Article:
Renault Samsung union threatens all-out strike

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Renault Samsung union threatens all-out strike

Renault Samsung plnat in Busan / Courtesy of Renault Samsung

By Nam Hyun-woo

The Renault Samsung union has threatened to go on an all-out strike, unless management meets its demand for better "forward-looking" working conditions The move is seen by industry analysts as apparent brinksmanship in their collective bargaining talks that began last year, as it will seriously undermine the company's competitiveness.

The union said Wednesday that it will launch an all-out strike from May 21 for an undetermined period unless negotiations with management show progress.

It said the company has been "stalling in the past 27 rounds of talks for an agreement, and so its walkout is an ultimatum."

Renault Samsung's union and management have been trying to reach an agreement since June 2018, as both sides have shown a stark contrast in base pay, outsourcing, employees' repositioning and several other labor issues.

Reportedly, the two sides are close to reaching an agreement on salaries, but not on other issues.

"We are currently in the 28th round of talks and working on realizing a positive outcome," a Renault Samsung official said.

A Renault Samsung assembly line at its Busan plant is halted due to a strike in this undated file photo. Courtesy of Renault Samsung

Should the workers go on strike, it is expected to deal an irreversible blow to the company's bid to win new models and keep its plant in Busan operational.

Currently, Renault Samsung is in competition with 45 other Renault, Nissan and Mitsubishi plants across the world to earn a manufacturing order from the headquarters of the Renault, Nissan, Mitsubishi Alliance.

So far, the Busan plant has been largely relying on manufacturing the Nissan Rogue, which accounted for half of the plant's total output last year.

Since the manufacturing contract will expire in September, the company has to win new models and it has to prove its efficiency and productivity to the headquarters, but the all-out strike will deal a heavy blow to that.

Renault Samsung has already secured the right to manufacture 40,000 to 45,000 XM3 crossovers annually for domestic sales, but it is yet to see progress in winning car production for overseas markets, which is expected to reach 80,000 a year.

"Renault Samsung was a strong candidate in producing the XM3 for global sales, but a Renault plant in Valladolid, Spain, rose as a strong contender recently, because of the faltering productivity of the Busan plant," said a source with knowledge of the situation.

Since October last year, the union has engaged in 62 partial strikes which lost 250 hours of production. The company also halted the Busan plant for five days last month, in response to the strikes.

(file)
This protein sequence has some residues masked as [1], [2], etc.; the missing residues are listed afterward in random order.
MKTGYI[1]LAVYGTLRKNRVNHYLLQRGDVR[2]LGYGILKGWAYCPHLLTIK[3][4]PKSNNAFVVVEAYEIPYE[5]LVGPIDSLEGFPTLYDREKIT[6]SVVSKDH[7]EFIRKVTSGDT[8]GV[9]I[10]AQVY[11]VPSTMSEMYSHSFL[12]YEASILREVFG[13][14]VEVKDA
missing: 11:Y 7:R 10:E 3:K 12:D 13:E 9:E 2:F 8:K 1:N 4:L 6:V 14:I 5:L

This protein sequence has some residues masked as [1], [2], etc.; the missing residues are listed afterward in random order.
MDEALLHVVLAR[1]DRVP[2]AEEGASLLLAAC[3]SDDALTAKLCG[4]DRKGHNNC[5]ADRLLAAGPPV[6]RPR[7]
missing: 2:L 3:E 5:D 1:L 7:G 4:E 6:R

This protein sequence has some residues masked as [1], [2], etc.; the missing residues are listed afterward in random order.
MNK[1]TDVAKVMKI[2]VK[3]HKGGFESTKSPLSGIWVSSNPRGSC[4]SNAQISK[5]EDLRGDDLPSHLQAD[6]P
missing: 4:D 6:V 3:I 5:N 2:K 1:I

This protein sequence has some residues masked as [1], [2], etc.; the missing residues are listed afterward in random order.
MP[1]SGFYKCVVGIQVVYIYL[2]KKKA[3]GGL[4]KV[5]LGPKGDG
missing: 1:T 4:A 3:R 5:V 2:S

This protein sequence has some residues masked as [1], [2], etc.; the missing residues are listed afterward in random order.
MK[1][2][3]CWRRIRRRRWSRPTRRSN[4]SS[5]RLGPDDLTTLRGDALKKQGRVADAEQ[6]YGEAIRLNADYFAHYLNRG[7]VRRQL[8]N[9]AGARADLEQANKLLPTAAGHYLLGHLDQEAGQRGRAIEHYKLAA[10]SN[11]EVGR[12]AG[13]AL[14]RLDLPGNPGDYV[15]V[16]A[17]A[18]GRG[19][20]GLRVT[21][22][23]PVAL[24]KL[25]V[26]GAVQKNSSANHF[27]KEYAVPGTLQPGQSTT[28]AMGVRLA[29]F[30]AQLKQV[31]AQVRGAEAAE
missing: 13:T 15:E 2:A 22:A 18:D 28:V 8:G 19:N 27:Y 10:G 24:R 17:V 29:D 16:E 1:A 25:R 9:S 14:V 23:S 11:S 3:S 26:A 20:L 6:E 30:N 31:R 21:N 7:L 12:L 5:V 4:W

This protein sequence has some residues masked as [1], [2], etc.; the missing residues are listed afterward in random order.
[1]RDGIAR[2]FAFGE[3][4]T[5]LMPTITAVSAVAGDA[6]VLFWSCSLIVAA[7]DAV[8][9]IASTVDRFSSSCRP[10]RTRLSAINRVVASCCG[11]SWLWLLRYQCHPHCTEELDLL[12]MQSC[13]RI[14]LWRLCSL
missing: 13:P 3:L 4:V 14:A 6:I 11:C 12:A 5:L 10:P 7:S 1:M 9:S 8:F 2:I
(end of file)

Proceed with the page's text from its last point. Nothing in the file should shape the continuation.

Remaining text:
The company estimates the partial strikes have incurred 280.6 billion won ($235.9 million) in losses, or 14,320 completed cars.




Renault Samsung plnat in Busan / Courtesy of Renault Samsung

By Nam Hyun-woo

The Renault Samsung union has threatened to go on an all-out strike, unless management meets its demand for better "forward-looking" working conditions The move is seen by industry analysts as apparent brinksmanship in their collective bargaining talks that began last year, as it will seriously undermine the company's competitiveness.

The union said Wednesday that it will launch an all-out strike from May 21 for an undetermined period unless negotiations with management show progress.

It said the company has been "stalling in the past 27 rounds of talks for an agreement, and so its walkout is an ultimatum."

Renault Samsung's union and management have been trying to reach an agreement since June 2018, as both sides have shown a stark contrast in base pay, outsourcing, employees' repositioning and several other labor issues.

Reportedly, the two sides are close to reaching an agreement on salaries, but not on other issues.

"We are currently in the 28th round of talks and working on realizing a positive outcome," a Renault Samsung official said.

A Renault Samsung assembly line at its Busan plant is halted due to a strike in this undated file photo. Courtesy of Renault Samsung

Should the workers go on strike, it is expected to deal an irreversible blow to the company's bid to win new models and keep its plant in Busan operational.

Currently, Renault Samsung is in competition with 45 other Renault, Nissan and Mitsubishi plants across the world to earn a manufacturing order from the headquarters of the Renault, Nissan, Mitsubishi Alliance.

So far, the Busan plant has been largely relying on manufacturing the Nissan Rogue, which accounted for half of the plant's total output last year.

Since the manufacturing contract will expire in September, the company has to win new models and it has to prove its efficiency and productivity to the headquarters, but the all-out strike will deal a heavy blow to that.

Renault Samsung has already secured the right to manufacture 40,000 to 45,000 XM3 crossovers annually for domestic sales, but it is yet to see progress in winning car production for overseas markets, which is expected to reach 80,000 a year.

"Renault Samsung was a strong candidate in producing the XM3 for global sales, but a Renault plant in Valladolid, Spain, rose as a strong contender recently, because of the faltering productivity of the Busan plant," said a source with knowledge of the situation.

Since October last year, the union has engaged in 62 partial strikes which lost 250 hours of production. The company also halted the Busan plant for five days last month, in response to the strikes.

The company estimates the partial strikes have incurred 280.6 billion won ($235.9 million) in losses, or 14,320 completed cars.




Nam Hyun-woo namhw@koreatimes.co.kr


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